JR Murphy looked like he was hitting everything hard with Charleston in 2011. Do you see him developing his gap to gap line drives into HRs as he progresses?
Yes, I do. He’s still 20/21. He swung the bat real well the first half of last year where he was hitting 3 or 4 balls hard per game. He ran into a little lull before he was promoted. In Charleston, the wind blows in 80% of the time, it’s not a big HR park, so power numbers might be down when you look at Charleston hitters. I think he’s gonna hit some HRs since he does hit the ball hard. As he gets bigger and stronger, when he learns to sit on pitches and take advantage of some pitches he can really handle the HRs will come.
Ramon Flores has a pretty swing for a 19-yr old. Do you see him developing enough power to be a Corner OF in the Bigs?
I do. He has one of the most natural swings we’ve had come through here. And he does have some power. Last year he took advantage, he hit 11 HRs which is pretty good for a 19 year old in Charleston. The difference between 2 years ago when I first saw him and last year when his body filled out and the strength he had was big and hopefully he’ll continue to make that progress. I’m looking forward to see him in the spring to see what kind of shape he comes in. He hit some balls well, has a great swing, a natural swing, and a real great feel. Definitely one of the best natural hitters I’ve seen come through here.
Austin Romine seems like his Catching skills will lead to a long MLB career. Do you see him being a good hitter once comfortable in the Majors?
Yes, especially for a catcher. He had a real high leg kick when he was here 3 years ago – kind of out of control with it. The time he spent here we calmed it down some, got it under control some. In the bigs, the more he gets accustomed to better pitching, he’ll hit. He has characteristics of a big league hitter – real good feel for the barrel, power, power to all fields and ability to use the whole field too. That’s something he did show as a young hitter. I think he will be an above-average hitter.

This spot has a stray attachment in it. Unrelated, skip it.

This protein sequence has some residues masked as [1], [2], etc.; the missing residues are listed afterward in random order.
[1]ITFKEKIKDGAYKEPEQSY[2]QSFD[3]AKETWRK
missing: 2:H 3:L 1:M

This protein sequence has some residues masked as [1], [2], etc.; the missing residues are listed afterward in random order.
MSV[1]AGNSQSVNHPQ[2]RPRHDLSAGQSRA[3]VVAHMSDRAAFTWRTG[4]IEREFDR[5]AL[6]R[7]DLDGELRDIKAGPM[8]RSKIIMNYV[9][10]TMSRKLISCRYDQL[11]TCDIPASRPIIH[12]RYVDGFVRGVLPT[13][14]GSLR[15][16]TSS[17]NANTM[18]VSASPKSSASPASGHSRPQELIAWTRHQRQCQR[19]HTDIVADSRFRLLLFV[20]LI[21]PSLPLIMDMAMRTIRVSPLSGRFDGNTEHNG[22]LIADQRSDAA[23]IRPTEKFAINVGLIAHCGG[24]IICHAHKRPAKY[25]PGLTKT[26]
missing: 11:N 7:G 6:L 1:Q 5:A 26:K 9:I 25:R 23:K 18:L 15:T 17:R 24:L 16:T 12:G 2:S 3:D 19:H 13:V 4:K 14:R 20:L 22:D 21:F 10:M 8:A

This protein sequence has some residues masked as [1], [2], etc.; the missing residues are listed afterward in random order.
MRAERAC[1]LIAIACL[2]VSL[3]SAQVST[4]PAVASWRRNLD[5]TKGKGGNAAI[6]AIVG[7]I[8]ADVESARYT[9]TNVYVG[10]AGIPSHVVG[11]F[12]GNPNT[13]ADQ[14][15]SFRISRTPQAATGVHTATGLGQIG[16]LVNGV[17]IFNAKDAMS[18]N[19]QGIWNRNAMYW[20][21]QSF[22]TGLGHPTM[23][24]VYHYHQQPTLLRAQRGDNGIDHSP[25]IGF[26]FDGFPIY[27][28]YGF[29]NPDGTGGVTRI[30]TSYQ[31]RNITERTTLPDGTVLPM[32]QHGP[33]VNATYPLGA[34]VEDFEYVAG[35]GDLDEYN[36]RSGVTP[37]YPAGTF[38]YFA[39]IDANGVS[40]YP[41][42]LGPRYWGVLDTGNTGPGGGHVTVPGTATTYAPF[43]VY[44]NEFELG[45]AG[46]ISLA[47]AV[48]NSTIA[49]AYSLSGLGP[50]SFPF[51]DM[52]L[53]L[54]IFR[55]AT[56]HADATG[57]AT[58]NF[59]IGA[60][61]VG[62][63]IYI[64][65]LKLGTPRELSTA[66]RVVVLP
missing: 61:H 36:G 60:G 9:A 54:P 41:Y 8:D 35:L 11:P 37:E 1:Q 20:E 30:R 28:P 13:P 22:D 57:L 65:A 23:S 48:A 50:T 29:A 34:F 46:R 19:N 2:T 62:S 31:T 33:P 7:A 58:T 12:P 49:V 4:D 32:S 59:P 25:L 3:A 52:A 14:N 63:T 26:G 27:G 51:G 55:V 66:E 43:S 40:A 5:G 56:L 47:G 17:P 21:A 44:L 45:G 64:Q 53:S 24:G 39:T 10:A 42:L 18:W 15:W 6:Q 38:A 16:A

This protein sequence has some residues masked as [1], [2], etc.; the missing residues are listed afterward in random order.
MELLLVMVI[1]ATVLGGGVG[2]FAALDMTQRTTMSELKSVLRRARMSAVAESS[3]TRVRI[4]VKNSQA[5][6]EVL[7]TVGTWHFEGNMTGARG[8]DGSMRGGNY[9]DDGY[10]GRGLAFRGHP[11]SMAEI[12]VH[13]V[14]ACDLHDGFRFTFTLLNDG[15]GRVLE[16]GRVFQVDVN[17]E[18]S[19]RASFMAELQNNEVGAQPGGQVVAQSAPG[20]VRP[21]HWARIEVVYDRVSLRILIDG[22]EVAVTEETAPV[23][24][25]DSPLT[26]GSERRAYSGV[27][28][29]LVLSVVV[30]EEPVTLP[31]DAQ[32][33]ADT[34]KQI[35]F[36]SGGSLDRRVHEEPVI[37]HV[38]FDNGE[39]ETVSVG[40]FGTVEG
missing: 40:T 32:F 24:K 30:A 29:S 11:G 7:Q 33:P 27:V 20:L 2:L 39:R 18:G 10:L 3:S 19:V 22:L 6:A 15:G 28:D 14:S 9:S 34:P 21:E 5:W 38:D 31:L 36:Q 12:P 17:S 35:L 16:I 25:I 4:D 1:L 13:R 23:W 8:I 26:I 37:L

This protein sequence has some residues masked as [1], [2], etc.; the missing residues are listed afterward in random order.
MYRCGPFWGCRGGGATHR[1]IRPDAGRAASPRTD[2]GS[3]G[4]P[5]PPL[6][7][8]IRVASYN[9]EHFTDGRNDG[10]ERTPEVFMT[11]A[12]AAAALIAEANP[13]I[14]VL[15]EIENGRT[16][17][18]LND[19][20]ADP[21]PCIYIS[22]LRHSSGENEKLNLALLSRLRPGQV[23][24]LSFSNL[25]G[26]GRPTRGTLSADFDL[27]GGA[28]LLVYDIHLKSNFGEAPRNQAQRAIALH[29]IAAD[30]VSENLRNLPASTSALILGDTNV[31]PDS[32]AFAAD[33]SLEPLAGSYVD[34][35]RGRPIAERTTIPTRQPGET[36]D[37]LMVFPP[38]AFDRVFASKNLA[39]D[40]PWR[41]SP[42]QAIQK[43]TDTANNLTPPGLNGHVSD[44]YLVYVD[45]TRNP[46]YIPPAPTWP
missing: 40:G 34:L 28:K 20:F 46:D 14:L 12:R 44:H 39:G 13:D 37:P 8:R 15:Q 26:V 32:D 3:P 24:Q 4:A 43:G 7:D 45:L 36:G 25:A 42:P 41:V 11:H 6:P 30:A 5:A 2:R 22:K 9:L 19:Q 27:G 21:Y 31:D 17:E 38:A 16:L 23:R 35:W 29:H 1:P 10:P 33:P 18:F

Corban Joseph and David Adams have shown ability to hit at every level. What is your opinion of them as hitters?
They are hitters. We’re fortunate that the Yanks do a great job in the amateur scouting department to bring in pure hitters. They are natural hitters. David went through some changes at Virginia (in college), when he came to us we simplified some things and he just took off, took right to it. He’s gonna hit wherever he goes, a line drive hitter who works hard. If there’s one guy I could compare him to probably a poor mans Jeff Kent, that type of hitter.
Corban is natural, gets bigger & stronger every year, ball comes off the bat a little crisper. He has an uncanny ability to get the barrel to the ball. He can be fooled, he can be beaten by a fastball and still be able to get the barrel to the ball. Great set of hands on him, he can go out and flick some things or jump on some things. Corban’s going to hit wherever he goes.
How does it feel to work with a kid, watch him progress up the ladder, then see him traded to another club right when he’s ready to make an impact in the Majors a la Montero?
I’m happy for him. I’m glad he’s going to get the chance. When I came up through the Montreal system, that was one thing they always told us – there are 27 (now 29) other teams out there. Working for the Yankees you want to see a young player come up and play for the Yankees but you have to be realistic. We try to get them better whether they are gonna help us out or help another team out.
As with many A – ball teams, the Tampa Yankees saw a lot of turnover on their roster throughout the season. Despite all the changes they finished 74-64 in the 12-team Florida State League. They were led by an offense that finished 3rd in Runs scored & 2nd in Batting Average. Tampa’s pitching staff finished 10th with a 3.98 team ERA.
The team went through a lot of changes during June. It’s three top hitters, 3B Robert Lyerly, OF Deangelo Mack and CF Zoilo Almonte were promoted to AA Trenton and were eventually replaced by Kyle Roller, Rob Segedin, Slade Heathcott & JR Murphy from Low A Charleston. Unfortunately, Slade & Murph had there seasons cut short by injury and Roller and Segedin had some trouble adapting to the more advanced pitchers.
Abraham Almonte – CF, 22, 5’9″ 205